First, it is really interesting to see how students classify alcohol and tobacco when they only see the pharmacological description of the drugs. Based on the effects of the drug, students usually classify both alcohol and tobacco as illegal controlled substances, but the reality in our country is that both are totally legal! As an adult you can buy and consume as much of these as you'd like. Why would our country allow such dangerous substances to be consumed by so many people? Because deviance is relative.
For a more reliable understanding of drugs and their effects, checkout the book Buzzed by Kuhn et al.
Another connection to the relativity of deviance is that for many years, drug use was considered a medical problem. If you are using drugs and harming your body or those around you, you need help. If you are psychologically addicted to drugs, you need help. As detailed in the book Reefer Madness, Eric Schlosser shows how Marijuana went from being a medical/social problem to being a criminal one. This change in the law shows how relative the law can be about marijuana. Furthermore, the laws criminalizing Marijuana are in many cases relative to where you are. Sometimes it depends on how the state handles the crime, sometimes it depends on how the local law enforcement handles the crime. An excerpt from Schlosser's writing:
Some states classify marijuana with drugs like mescaline and heroin, while others give it a separate legal category. In New York state possessing slightly less than an ounce of marijuana brings a $100 fine, rarely collected. In Nevada possessing any amount of marijuana is a felony. In Montana selling a pound of marijuana, first offense, could lead to a life sentence, whereas in New Mexico selling 10,000 pounds of marijuana, first offense, could be punished with a prison term of no more than three years. In some states it is against the law to be in a room where marijuana is being smoked, even if you don't smoke any. In some states you may be subject to criminal charges if someone else uses, distributes, or cultivates marijuana on your property. In Idaho selling water pipes could lead to a prison sentence of nine years. In Kentucky products made of hemp fibers, such as paper and clothing, not only are illegal but carry the same penalties associated with an equivalent weight of marijuana. In Arizona, where marijuana use is forbidden, the crime can be established by the failure of a urine test: a person could theoretically be prosecuted in Phoenix for a joint smoked in Philadelphia more than a week before.So, what this is showing is that Marijuana laws (and drug laws in general) have changed over time and are still different from place to place; the relativity of deviance.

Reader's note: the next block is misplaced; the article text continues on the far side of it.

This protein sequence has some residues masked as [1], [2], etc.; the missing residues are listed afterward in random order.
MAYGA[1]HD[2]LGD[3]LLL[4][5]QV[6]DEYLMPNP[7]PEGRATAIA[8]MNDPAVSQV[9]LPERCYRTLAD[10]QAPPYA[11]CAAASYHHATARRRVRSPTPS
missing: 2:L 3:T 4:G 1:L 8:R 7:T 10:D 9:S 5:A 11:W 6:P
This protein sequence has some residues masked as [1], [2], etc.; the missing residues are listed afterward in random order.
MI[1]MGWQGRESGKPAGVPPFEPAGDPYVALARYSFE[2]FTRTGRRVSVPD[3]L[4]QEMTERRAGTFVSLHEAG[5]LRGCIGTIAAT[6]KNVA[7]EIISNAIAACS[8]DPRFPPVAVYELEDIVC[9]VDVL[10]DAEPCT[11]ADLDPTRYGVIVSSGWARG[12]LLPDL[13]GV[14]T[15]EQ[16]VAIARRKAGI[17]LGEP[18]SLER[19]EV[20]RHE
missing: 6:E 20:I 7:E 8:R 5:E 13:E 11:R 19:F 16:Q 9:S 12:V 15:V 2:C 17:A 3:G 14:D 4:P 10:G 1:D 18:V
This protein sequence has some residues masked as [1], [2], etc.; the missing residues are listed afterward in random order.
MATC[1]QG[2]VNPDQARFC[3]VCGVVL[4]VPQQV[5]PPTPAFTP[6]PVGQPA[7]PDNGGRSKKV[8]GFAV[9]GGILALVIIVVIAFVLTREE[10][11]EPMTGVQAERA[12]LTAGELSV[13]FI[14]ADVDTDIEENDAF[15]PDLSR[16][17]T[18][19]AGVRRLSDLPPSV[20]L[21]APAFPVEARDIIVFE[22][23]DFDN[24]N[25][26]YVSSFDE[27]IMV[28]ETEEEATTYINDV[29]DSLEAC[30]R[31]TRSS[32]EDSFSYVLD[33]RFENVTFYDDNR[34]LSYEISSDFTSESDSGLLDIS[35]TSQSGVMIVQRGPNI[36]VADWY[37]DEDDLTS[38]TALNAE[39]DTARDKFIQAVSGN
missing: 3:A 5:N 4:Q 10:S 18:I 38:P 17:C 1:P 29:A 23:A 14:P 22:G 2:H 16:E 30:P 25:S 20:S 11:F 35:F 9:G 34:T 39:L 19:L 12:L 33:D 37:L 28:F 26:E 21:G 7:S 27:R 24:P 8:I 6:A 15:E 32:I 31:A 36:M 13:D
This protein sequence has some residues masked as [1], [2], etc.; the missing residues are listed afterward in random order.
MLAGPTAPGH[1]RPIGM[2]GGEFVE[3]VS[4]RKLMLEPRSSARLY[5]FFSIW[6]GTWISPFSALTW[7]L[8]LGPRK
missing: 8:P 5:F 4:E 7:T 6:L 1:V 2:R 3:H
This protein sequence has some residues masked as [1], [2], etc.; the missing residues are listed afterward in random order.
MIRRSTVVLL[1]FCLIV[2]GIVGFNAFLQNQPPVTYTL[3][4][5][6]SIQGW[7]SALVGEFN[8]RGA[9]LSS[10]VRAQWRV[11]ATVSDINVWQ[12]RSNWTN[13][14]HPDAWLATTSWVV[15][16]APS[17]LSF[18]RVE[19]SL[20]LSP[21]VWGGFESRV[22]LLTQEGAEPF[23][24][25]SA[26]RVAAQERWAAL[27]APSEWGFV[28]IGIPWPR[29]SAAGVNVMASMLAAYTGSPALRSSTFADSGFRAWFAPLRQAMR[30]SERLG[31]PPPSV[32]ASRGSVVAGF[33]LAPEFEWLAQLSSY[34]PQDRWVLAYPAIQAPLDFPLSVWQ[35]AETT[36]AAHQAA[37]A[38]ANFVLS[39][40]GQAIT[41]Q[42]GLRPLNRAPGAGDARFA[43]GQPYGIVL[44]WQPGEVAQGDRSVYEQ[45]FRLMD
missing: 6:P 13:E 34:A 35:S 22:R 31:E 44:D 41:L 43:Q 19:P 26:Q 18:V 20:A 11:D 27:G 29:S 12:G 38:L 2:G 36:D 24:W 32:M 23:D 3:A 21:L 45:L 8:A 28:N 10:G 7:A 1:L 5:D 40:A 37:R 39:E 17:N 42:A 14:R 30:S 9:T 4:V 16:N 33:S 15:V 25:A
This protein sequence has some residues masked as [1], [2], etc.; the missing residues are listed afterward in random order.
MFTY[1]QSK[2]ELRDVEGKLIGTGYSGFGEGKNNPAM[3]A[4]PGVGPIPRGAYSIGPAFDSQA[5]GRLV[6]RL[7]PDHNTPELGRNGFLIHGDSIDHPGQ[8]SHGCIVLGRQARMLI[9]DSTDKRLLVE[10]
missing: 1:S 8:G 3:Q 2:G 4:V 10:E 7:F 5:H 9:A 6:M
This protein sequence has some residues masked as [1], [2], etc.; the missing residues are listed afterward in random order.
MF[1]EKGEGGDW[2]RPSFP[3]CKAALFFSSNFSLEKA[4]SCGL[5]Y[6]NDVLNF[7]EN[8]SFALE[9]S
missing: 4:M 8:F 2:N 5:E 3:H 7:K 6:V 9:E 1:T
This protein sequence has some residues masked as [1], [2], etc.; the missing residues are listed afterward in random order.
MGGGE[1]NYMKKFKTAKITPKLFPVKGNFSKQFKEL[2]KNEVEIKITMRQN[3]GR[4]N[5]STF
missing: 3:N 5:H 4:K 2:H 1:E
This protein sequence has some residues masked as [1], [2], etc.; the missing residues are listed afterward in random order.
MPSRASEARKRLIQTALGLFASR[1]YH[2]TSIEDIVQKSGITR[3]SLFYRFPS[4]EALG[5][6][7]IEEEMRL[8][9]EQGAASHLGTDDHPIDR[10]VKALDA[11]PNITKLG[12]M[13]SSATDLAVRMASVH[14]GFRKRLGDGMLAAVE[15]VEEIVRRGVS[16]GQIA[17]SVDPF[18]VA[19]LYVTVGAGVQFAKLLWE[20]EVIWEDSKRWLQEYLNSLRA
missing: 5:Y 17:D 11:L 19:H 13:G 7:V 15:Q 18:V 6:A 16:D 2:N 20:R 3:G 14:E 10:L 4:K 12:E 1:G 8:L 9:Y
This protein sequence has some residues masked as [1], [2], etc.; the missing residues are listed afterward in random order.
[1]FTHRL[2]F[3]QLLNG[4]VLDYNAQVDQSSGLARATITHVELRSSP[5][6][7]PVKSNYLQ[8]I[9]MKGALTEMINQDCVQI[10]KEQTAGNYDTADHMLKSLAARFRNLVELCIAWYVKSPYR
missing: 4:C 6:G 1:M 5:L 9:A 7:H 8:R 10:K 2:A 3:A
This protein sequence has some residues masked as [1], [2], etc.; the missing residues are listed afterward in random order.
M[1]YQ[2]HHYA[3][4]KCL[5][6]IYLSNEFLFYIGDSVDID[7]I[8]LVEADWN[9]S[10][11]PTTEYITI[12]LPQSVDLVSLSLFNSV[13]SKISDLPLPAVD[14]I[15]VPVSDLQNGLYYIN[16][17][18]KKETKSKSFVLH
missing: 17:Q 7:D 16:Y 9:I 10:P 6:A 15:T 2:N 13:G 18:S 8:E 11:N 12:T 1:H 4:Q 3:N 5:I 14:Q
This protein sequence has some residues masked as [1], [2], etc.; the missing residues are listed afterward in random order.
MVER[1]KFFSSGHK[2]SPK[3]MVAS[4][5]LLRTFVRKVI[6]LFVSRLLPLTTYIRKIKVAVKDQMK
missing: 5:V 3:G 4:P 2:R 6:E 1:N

Another example of the relativity of deviance is how drug crimes are punished. In another post, I showed how kids from the suburbs were being given a lighter punishment than poor kids from Chicago Housing Projects and in this post, I show how drug arrests are disproportionately given to minorities than to whites. The sentencing project highlights this as does the ACLU. And another way the relativity of deviance favored those of higher social class was through sentencing laws that unfairly targeted poor drug users much harsher than wealthier ones. Until 2010, crack cocaine (cheaper and used by poor minorities) was punished 100 times more harshly than pure powder cocaine (more expensive and used by wealthier people). Here is a quote from the ACLU:
The scientifically unjustifiable 100:1 ratio meant that people faced longer sentences for offenses involving crack cocaine than for offenses involving the same amount of powder cocaine – two forms of the same drug. Most disturbingly, because the majority of people arrested for crack offenses are African American, the 100:1 ratio resulted in vast racial disparities in the average length of sentences for comparable offenses.
Lastly, another relation of drugs and deviance is the stigma associated with drugs. Chicago Magazine published a story about the rapidly growing heroine problem in St. Charles claiming the lives of dozens of teens but the community was afraid to acknowledge this because of the stigma of drug use. This stigma lead to three teens dumping the body of their friend who had overdosed back into the poor Chicago neighborhood where they had bought the drugs.